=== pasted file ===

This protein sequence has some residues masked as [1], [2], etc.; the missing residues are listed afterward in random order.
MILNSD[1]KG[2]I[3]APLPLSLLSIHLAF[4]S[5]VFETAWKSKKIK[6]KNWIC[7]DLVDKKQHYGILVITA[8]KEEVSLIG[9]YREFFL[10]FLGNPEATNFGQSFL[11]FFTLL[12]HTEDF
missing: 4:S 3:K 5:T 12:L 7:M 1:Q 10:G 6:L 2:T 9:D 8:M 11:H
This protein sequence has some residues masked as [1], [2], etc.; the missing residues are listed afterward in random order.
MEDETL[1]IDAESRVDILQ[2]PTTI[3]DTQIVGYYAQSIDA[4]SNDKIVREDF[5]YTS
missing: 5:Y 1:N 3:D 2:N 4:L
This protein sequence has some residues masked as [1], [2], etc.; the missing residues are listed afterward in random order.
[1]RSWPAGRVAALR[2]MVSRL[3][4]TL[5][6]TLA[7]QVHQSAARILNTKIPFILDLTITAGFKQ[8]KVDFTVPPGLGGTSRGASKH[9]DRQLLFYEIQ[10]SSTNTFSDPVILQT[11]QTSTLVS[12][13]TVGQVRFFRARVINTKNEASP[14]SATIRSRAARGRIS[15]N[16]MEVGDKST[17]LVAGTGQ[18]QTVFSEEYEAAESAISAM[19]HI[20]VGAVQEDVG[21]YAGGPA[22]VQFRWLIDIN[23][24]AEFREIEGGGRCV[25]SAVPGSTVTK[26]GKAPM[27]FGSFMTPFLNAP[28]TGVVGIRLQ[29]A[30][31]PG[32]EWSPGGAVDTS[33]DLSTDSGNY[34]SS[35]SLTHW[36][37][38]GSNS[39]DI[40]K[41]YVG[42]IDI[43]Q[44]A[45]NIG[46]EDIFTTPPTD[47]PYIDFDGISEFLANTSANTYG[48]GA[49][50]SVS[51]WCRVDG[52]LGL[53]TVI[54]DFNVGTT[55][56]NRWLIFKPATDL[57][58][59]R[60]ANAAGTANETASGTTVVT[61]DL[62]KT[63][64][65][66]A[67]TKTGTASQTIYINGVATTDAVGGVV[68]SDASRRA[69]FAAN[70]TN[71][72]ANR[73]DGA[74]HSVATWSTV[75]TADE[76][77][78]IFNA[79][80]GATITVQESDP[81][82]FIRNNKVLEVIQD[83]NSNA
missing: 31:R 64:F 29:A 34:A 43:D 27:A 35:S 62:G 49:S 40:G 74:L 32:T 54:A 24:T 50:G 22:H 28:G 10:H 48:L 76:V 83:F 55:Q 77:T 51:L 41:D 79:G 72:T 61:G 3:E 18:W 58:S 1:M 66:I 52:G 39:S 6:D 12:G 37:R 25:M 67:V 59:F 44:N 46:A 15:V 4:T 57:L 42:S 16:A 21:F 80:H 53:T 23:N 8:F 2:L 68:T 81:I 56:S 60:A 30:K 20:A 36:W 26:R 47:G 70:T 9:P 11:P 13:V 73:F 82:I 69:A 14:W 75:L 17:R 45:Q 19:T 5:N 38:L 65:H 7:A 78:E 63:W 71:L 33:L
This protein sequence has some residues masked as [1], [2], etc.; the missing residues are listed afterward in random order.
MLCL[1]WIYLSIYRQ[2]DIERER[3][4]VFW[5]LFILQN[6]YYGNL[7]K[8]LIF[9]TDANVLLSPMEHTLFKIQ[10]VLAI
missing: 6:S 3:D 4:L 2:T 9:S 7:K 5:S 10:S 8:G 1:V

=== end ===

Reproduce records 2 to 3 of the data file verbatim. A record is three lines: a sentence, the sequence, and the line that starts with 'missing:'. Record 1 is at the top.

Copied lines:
This protein sequence has some residues masked as [1], [2], etc.; the missing residues are listed afterward in random order.
MEDETL[1]IDAESRVDILQ[2]PTTI[3]DTQIVGYYAQSIDA[4]SNDKIVREDF[5]YTS
missing: 5:Y 1:N 3:D 2:N 4:L
This protein sequence has some residues masked as [1], [2], etc.; the missing residues are listed afterward in random order.
[1]RSWPAGRVAALR[2]MVSRL[3][4]TL[5][6]TLA[7]QVHQSAARILNTKIPFILDLTITAGFKQ[8]KVDFTVPPGLGGTSRGASKH[9]DRQLLFYEIQ[10]SSTNTFSDPVILQT[11]QTSTLVS[12][13]TVGQVRFFRARVINTKNEASP[14]SATIRSRAARGRIS[15]N[16]MEVGDKST[17]LVAGTGQ[18]QTVFSEEYEAAESAISAM[19]HI[20]VGAVQEDVG[21]YAGGPA[22]VQFRWLIDIN[23][24]AEFREIEGGGRCV[25]SAVPGSTVTK[26]GKAPM[27]FGSFMTPFLNAP[28]TGVVGIRLQ[29]A[30][31]PG[32]EWSPGGAVDTS[33]DLSTDSGNY[34]SS[35]SLTHW[36][37][38]GSNS[39]DI[40]K[41]YVG[42]IDI[43]Q[44]A[45]NIG[46]EDIFTTPPTD[47]PYIDFDGISEFLANTSANTYG[48]GA[49][50]SVS[51]WCRVDG[52]LGL[53]TVI[54]DFNVGTT[55][56]NRWLIFKPATDL[57][58][59]R[60]ANAAGTANETASGTTVVT[61]DL[62]KT[63][64][65][66]A[67]TKTGTASQTIYINGVATTDAVGGVV[68]SDASRRA[69]FAAN[70]TN[71][72]ANR[73]DGA[74]HSVATWSTV[75]TADE[76][77][78]IFNA[79][80]GATITVQESDP[81][82]FIRNNKVLEVIQD[83]NSNA
missing: 31:R 64:F 29:A 34:A 43:D 27:A 35:S 62:G 49:S 40:G 74:L 32:T 54:A 24:T 50:G 22:H 28:G 10:H 48:L 76:V 83:F 55:Q 77:T 51:L 41:D 79:G 72:T 61:G 3:E 18:W 58:S 1:M 66:I 52:G 39:S 6:D 12:G 37:R 25:M 67:V 59:F 44:N 46:A 15:V 4:T 57:L 42:S 16:A 21:F 80:H 53:T 23:N 8:F 2:L 68:T 81:I 56:S 60:A 30:K 20:A 36:W 26:R 47:G 70:T 9:P 11:P 13:V 73:F 82:I 69:A 14:W 75:L 17:R 45:Q 19:T 5:N 38:L 65:H 7:A 78:E 63:W 71:L 33:L